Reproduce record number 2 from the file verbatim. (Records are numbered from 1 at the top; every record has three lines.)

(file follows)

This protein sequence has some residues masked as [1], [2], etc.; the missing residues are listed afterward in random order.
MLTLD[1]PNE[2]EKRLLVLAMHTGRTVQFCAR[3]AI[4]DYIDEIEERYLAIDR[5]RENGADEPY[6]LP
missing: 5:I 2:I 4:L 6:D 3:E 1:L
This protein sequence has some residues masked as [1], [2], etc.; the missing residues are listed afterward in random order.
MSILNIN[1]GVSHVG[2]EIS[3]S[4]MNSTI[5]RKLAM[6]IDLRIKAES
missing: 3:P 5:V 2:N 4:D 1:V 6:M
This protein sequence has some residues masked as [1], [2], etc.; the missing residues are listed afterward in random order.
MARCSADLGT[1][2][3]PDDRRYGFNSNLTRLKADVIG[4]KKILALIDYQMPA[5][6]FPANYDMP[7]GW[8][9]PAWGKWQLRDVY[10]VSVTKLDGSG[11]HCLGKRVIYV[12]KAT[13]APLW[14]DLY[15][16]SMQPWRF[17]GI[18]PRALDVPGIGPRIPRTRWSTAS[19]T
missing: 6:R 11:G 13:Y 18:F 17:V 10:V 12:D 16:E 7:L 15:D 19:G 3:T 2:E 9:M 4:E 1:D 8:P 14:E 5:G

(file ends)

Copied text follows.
This protein sequence has some residues masked as [1], [2], etc.; the missing residues are listed afterward in random order.
MSILNIN[1]GVSHVG[2]EIS[3]S[4]MNSTI[5]RKLAM[6]IDLRIKAES
missing: 3:P 5:V 2:N 4:D 1:V 6:M